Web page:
Jiggling and Shaking Your Muscles on Those Vibrating Machines Could Help You Lose Weight

Whole-Body Vibration Might Be As Beneficial As Traditional Exercise

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If you are one of those who have been wondering whether those whole body vibrating machines (many of which are being advertised through online TV shopping sites) do any good at all — wonder no more. Or more appropriately, wonder slightly less. Because according to new research, the health benefits that can be derived from whole-body vibration machines are comparable to what one may get from traditional exercise. At least when it comes to mice.

Whole body vibration (or simply WBV) involves a vibrating platform where a person can sit, stand or lie down. As the machine vibrates, energy is transmitted from the machine to a person’s body, allowing his/her muscles to contract and relax several times per second.

Maybe it has something to do with our lifestyle becoming too fast-paced nowadays, or maybe it’s also because technology has been contributing to making people less active and more ‘into’ their gadgets. Whether people don’t have time, or simply don’t want to make time, the fact is, there are more of those who don’t regularly exercise compared with those who do. And this is contributing to the alarming increase in the number of people suffering from obesity and diabetes.

Knowing that there’s a less strenuous and less time-consuming way to burn energy might be just what’s needed to help reduce the obese and diabetic population — because it’s much easier to encourage people to stand on a vibrating platform for just a few minutes a day than convince them to get off their butts for at least 30 – 45 minutes to do any other kind of exercise.

The study conducted by Augusta University researchers is the first of its kind. As lead author Dr. Meghan McGee-Lawrence said in a statement: “Our study is the first to show that whole-body vibration may be just as effective as exercise at [combatting] some of the negative consequences of obesity and diabetes. While WBV did not fully address the defects in bone mass of the obese mice in our study, it did increase global bone formation, suggesting longer-term treatments could hold promise for preventing bone loss as well.”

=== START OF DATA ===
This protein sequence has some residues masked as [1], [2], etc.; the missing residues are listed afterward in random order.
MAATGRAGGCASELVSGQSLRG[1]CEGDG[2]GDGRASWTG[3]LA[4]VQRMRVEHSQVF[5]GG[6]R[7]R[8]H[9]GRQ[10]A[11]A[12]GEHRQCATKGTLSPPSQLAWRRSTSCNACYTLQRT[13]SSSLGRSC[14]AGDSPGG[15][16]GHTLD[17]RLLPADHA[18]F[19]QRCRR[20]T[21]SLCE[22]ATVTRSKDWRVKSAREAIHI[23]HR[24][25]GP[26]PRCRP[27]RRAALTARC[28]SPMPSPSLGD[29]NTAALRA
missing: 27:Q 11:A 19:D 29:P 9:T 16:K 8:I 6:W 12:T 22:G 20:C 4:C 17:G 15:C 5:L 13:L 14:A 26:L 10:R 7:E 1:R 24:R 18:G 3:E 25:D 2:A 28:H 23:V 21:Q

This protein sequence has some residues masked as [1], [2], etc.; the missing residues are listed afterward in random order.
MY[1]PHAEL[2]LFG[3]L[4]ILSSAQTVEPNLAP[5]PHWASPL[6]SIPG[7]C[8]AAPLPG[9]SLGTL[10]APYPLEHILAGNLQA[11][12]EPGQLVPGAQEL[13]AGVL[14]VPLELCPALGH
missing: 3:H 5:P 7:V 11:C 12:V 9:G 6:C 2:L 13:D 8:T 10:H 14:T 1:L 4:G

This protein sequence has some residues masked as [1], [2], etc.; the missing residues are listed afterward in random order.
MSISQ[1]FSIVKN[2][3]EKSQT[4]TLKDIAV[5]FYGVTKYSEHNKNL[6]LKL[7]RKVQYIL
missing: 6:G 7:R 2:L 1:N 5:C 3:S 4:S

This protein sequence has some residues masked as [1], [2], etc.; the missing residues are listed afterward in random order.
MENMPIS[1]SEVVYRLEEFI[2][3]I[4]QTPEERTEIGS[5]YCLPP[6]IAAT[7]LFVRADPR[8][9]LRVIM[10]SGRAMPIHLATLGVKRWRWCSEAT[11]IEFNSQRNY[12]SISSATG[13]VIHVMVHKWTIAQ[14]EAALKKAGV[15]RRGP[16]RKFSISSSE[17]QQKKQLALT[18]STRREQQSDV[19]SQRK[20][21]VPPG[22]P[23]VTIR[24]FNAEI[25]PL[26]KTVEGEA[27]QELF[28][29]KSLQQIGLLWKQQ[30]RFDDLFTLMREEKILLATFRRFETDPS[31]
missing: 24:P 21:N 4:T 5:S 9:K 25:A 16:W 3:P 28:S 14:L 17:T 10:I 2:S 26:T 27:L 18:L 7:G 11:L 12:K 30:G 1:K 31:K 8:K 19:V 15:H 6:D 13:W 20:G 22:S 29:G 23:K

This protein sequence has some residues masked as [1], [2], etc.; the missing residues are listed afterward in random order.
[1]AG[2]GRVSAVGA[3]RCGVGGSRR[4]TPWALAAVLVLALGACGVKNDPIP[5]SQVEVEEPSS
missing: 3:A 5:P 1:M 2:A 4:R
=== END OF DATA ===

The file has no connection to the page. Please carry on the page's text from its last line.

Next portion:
To arrive at the results, the team observed three groups of genetically obese and diabetic mice. For 12 weeks, one group was made to ride a whole body vibration machine for 20 minutes per day; the second group was made to walk on a slightly inclined treadmill for 45 minutes per day; the third group was left sedentary. Every week, the mice were weighed.

After the test period, the two groups of ‘active’ mice seemed to display the same metabolic benefits — both groups showed increased muscle mass and better sensitivity to insulin. The active mice also gained less weight than the sedentary mice. And, they had less fat in the liver as well. Remember that people who are obese and diabetic experience fat accumulation in the liver, which means less fat in the liver is a good sign.

To be clear, as promising as the results of the study are, these are only applicable to mice. For now. It will take a lot more research and tests before the same can be inferred (or not) for humans. In other words, don’t rush and buy one of those WBV machines just yet. If you can do some other form of exercise, you’ll still be better off.

The research has been published in the Endocrine Society’s journal — Endocrinology.

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